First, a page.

Yuki Kawauchi, Citizen Marathon Runner
When Yuki Kawauchi broke the tape as third overall and the first Japanese finisher at the Tokyo Marathon in February, the 24-year-old stood out from the crowd.
Not for his lean 5’7, 130 lb distance runner physique, not because he collapsed and was taken to the medical tent, and not even because his stellar time of 2:08:37 won him a chance to run on the Japanese men’s marathon team at the IAAF World Track and Field Championships’ Marathon in Daegu, Korea, later this year. Mr. Kawauchi stood out because unlike most elite-level runners in Japan, who’re backed by a corporation, he’s an amateur in the full sense of the word.
Dubbed the “Citizen Runner” in the next day’s local headlines, he works a regular job a full five days a week and pays his own expenses. The key to his success? Working hard, being in excellent condition, but above all having fun. “Working hard for the sake of working hard won’t lead to results. You have to be careful of injury, train efficiently, and remember that you are training because you love to run. I think that an athlete discovers the joy of track when he or she is able to stay injury-free and perform in ways that the athlete wants to.”
Until now, almost all elite Japanese runners have been on a corporate-based team. Corporate athletes are employees, but spend most of their day training for corporate championship races and “ekidens,” or distance relays, where they run wearing corporate colors—a system similar to American colleges giving scholarships to student athletes. But Mr. Kawauchi does not sport a company singlet. Instead, as a civil servant at Saitama prefectural government, Mr. Kawauchi does office work for Kasukabe Night School. He pays the expenses for his training, which he says can add up to 1 million yen (just under $12,500) per year, out of his own pocket, and he will use his paid-leave to compete in the big race in the fall. He works a regular 8-9 hour day from Monday through Friday—12:45 p.m. to 9:15 p.m. during the school year, and from 10:30 a.m. to 7:00 p.m. when school is not in session.
His running career started early in his home area of Tokyo at first grade, with his parents’ encouragement. After early years of practice with his mother, he ran for his junior high and high school track teams, like many avid Japanese youngsters, putting in hours and hours of training after school throughout the year. But after that, he carved out a path of his own. He had to. Mr. Kawauchi’s performance in high school was hindered by injury: He didn’t make a college team. Adding to that injury, his father died in an accident his senior year in high school. Still, he didn’t give up his love for the sport, running for Gakushuin University as a walk-on.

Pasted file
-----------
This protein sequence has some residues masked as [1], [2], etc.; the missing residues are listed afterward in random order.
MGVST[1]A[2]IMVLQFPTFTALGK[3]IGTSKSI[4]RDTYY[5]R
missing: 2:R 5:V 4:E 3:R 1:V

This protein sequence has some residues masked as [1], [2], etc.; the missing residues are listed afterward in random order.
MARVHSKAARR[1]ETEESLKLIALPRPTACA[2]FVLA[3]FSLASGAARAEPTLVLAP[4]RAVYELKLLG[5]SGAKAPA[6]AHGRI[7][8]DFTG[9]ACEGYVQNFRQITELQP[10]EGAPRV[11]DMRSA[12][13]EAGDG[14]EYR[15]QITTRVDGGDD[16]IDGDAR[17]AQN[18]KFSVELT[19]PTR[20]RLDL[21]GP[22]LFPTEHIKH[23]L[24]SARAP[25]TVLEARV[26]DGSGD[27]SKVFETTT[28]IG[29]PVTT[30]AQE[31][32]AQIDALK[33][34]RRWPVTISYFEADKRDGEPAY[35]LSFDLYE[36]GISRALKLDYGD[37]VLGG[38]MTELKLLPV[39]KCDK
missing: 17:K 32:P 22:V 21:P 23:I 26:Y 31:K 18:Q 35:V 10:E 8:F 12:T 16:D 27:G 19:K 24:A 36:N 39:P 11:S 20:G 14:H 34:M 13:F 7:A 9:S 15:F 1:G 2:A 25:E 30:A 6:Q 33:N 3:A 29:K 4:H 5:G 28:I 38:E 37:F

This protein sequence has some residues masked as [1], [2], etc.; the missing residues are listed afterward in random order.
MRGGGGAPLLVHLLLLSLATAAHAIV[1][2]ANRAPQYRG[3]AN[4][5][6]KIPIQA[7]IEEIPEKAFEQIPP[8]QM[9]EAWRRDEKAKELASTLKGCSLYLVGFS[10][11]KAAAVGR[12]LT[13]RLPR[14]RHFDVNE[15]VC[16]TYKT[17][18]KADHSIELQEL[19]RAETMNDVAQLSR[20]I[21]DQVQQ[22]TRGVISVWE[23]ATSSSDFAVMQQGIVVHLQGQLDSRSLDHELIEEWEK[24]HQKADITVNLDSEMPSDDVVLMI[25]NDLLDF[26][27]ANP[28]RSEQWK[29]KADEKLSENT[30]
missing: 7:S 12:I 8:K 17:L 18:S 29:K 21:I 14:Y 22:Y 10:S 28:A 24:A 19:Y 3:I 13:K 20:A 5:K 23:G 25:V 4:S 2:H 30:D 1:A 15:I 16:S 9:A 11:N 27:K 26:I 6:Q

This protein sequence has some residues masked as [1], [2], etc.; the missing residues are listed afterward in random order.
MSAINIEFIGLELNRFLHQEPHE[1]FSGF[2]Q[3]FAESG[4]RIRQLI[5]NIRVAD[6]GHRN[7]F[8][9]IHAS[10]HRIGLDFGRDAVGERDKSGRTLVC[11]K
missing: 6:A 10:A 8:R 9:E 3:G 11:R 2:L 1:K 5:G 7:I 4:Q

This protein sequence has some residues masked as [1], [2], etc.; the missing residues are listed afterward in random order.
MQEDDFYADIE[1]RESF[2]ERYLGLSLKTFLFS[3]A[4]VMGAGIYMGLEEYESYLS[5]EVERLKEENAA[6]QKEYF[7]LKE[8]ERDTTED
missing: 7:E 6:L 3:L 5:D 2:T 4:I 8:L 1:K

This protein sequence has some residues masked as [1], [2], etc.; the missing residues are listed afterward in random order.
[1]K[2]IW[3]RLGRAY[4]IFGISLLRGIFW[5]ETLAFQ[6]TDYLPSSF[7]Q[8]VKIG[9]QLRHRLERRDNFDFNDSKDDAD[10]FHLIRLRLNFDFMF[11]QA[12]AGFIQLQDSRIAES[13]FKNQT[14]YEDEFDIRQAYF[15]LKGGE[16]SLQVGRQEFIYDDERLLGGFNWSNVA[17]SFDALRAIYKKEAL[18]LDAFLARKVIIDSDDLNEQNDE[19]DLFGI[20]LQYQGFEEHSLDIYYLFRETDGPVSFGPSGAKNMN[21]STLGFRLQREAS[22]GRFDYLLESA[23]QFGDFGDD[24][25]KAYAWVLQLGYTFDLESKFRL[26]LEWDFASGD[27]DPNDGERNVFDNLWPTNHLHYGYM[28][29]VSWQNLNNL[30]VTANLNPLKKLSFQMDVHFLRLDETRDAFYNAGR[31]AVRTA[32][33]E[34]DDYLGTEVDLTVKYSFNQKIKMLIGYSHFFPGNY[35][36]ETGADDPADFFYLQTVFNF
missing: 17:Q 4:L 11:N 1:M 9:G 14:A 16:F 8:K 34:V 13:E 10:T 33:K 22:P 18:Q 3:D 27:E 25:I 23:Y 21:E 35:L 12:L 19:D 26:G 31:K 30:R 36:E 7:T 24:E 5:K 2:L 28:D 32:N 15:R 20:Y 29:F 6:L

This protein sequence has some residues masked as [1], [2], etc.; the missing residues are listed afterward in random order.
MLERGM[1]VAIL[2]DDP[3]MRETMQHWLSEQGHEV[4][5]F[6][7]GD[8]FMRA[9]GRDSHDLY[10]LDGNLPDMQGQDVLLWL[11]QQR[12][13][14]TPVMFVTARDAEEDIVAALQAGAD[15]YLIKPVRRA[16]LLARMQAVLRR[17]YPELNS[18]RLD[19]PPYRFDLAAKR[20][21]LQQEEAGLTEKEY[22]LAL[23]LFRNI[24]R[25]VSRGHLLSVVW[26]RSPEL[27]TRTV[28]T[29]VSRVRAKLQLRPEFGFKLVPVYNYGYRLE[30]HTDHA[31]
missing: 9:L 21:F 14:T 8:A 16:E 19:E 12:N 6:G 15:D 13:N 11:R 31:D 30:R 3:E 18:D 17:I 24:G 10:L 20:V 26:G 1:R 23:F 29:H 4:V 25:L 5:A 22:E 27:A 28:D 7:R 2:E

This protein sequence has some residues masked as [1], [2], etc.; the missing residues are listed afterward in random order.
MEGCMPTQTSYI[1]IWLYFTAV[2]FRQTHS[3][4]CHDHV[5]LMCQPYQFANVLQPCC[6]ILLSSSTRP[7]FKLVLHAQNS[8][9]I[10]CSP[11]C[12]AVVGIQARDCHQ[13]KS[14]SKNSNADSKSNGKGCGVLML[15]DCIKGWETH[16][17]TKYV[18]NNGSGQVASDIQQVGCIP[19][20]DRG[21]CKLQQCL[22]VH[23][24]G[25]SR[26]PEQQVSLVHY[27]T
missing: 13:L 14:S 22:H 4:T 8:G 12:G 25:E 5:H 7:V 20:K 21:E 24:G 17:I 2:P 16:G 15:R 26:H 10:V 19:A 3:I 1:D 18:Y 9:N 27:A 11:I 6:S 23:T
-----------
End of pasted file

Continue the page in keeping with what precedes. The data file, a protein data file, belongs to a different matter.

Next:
But he says his performance was less than stellar. “I didn’t get enthusiastic recruit reviews from corporate teams, and my coach told me, ‘It’s going to be hard to make a living through running.’ So I decided to pursue my other dream of promoting the region I live in.”
Naturally, Mr. Kawauchi is crunched for time, and cannot train three times a day like many runners on corporate teams. He only runs 600 km (about 373 miles) a month—about half of what corporate runners put in. But Mr. Kawauchi does what he can with the resources he has. He designs his training based on what he found to work for him—a combination of training elements he used in secondary school and college. A typical week includes one speed workout, one 35 to 45km (22 to 28 miles) long run, and a trail run in the mountains. On other days, he runs between 75-100 minutes.
While he admits that he sometimes wishes he had more time to devote to training, he says “the limit on time forces me to train efficiently and increases my motivation for my weekend training.” Mr. Kawauchi says aspiring runners should keep their perspectives broad.
“Instead of thinking you have to be either a corporate runner or quit, I want young runners to figure out what works for them, and work hard.”
As for shorter-range ambitions, Mr. Kawauchi’s goals for the Worlds are to finish among the top eight overall, and stimulate interest in the Japanese running community. And so how do you win a marathon? Mr. Kawauchi believes that the key is “how much physical and emotional resilience you can leave in you until it’s time to push.”